I'll do that. Although AFAIK this is done by the compiler and turned into a constant, because the output is always constant.

There are pointy haired bald people.
Time flies when you have a bad prescaler selected.

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Quite right

DDRD = 0xFF ^ (_BV(4) | _BV(3));

is much more intuitive :roll:

Jim

Your message here - reasonable rates.

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Quote:

Quite right

Code:

DDRD = 0xFF ^ (_BV(4) | _BV(3));

is much more intuitive Rolling Eyes

Try:

DDRD = ~((1 << 4) | (1 << 3));

Much more readable!

- Dean :twisted:

Make Atmel Studio better with my free extensions. Open source and feedback welcome!

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The AVR behaviour is undefined if the power supply is in an invalid range (slowly falling power). So you should enable the brown-out detector.

Regards
Sebastian

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abcminiuser wrote:
Quote:

Quite right

Code:

DDRD = 0xFF ^ (_BV(4) | _BV(3));

is much more intuitive Rolling Eyes

Try:

DDRD = ~((1 << 4) | (1 << 3));

Much more readable!

- Dean :twisted:

Absolutely - but nowhere near silly enough.

Damn students these days... (mutter, mutter)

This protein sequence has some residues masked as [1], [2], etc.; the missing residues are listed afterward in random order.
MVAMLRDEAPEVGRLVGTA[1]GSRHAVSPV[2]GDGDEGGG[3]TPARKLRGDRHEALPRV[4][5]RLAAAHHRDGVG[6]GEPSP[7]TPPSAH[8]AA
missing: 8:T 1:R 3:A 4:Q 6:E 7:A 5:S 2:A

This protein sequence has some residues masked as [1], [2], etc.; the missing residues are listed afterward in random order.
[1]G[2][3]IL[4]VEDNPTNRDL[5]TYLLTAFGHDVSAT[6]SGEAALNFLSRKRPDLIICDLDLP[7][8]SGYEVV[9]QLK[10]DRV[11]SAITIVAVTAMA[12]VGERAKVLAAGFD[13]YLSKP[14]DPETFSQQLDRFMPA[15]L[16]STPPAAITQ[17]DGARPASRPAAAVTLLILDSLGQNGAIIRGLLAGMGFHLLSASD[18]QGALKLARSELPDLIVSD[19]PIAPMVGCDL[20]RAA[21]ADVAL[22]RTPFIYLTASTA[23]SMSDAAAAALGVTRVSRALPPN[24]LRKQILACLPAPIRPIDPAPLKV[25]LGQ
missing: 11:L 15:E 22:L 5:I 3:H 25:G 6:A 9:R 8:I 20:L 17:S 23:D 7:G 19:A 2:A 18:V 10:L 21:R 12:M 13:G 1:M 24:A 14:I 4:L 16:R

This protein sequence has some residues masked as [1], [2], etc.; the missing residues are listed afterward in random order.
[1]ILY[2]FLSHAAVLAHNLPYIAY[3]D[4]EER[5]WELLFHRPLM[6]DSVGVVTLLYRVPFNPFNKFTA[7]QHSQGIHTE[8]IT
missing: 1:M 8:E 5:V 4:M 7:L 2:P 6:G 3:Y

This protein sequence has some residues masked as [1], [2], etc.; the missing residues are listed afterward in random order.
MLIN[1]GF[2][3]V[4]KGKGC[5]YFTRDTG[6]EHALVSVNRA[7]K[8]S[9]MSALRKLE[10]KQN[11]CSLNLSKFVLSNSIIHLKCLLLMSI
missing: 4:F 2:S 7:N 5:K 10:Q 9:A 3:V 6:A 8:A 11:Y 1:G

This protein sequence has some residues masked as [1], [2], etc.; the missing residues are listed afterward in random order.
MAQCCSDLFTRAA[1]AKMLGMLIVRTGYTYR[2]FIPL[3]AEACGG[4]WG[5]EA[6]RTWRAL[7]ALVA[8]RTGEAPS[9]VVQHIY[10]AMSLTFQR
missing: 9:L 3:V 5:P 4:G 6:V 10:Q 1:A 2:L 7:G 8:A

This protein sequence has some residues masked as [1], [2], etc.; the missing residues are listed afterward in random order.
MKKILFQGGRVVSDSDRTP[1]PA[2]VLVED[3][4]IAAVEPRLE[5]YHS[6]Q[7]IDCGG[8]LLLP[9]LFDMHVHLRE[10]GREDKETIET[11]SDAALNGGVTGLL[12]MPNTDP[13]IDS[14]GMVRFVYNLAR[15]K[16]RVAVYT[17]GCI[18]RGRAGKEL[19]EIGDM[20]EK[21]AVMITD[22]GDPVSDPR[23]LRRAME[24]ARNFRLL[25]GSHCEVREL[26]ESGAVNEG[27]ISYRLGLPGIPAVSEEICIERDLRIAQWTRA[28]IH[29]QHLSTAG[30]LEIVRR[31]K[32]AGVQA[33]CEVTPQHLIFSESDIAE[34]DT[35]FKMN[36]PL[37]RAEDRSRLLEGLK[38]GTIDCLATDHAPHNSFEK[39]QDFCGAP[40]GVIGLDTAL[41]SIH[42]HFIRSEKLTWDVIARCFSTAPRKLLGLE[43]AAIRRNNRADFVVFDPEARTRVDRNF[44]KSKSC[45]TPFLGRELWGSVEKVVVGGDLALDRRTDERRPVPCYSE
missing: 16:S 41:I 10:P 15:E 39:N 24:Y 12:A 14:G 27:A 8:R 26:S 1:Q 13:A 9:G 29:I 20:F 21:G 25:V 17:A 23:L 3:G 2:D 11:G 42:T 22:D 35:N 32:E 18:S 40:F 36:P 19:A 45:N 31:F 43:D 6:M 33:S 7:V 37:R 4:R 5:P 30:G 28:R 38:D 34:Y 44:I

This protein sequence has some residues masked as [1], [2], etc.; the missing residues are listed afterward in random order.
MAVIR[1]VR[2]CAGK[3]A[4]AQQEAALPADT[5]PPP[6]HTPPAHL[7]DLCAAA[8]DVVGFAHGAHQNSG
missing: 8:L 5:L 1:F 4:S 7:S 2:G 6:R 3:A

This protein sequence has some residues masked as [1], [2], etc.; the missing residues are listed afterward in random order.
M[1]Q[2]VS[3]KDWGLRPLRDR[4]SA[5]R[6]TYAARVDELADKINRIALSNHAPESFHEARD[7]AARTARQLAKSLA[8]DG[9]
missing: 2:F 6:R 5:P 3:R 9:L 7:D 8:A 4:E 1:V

Jim

Your message here - reasonable rates.

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Hmm...
How about

DDRD = 0xE7;

;-) Just teasing.

There are pointy haired bald people.
Time flies when you have a bad prescaler selected.

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Close, how about

DDRD = (1 << 2) | (1 << PB7) | (1 << PA1) | (1 << NULL) | (3 << 6) | true;

?

Jim

Your message here - reasonable rates.

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Jim:

while(DDRD!=0xE7)DDRD=rand()%256;

;-)

There are pointy haired bald people.
Time flies when you have a bad prescaler selected.

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Here's my favorite:

uint8_t i=15,j=55,t=11;
DDRD=--i+j+++++t-i+++++i+--t-t--+++j+j--+--j-t---t++;
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How about the fringes of ANSI C?

DDRD=??-8??'16;

If you use GCC you'll need -ansi.

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KKP wrote:
How about the fringes of ANSI C?

DDRD=??-8??'16;

If you use GCC you'll need -ansi.

I think we have a winner. :lol: How does that work then?

Jim

Your message here - reasonable rates.

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It dates back to the punch tape/punch card character set war. Some obscure people used a character set that didn't necessarily contain characters like square brackets, so the ansi committee added the most disgusting feature to c: Trigraphs, whith which they could insert their square brackets anyway. In the above, ??- translates to ~, and ??' translates to ^, so DDRD=~8^16;
That's what's happening next time you type

puts("bit is not one nor zero (???)");
//output: bit is not one nor zero (?]

It's a compatibility feature that's best disabled by default.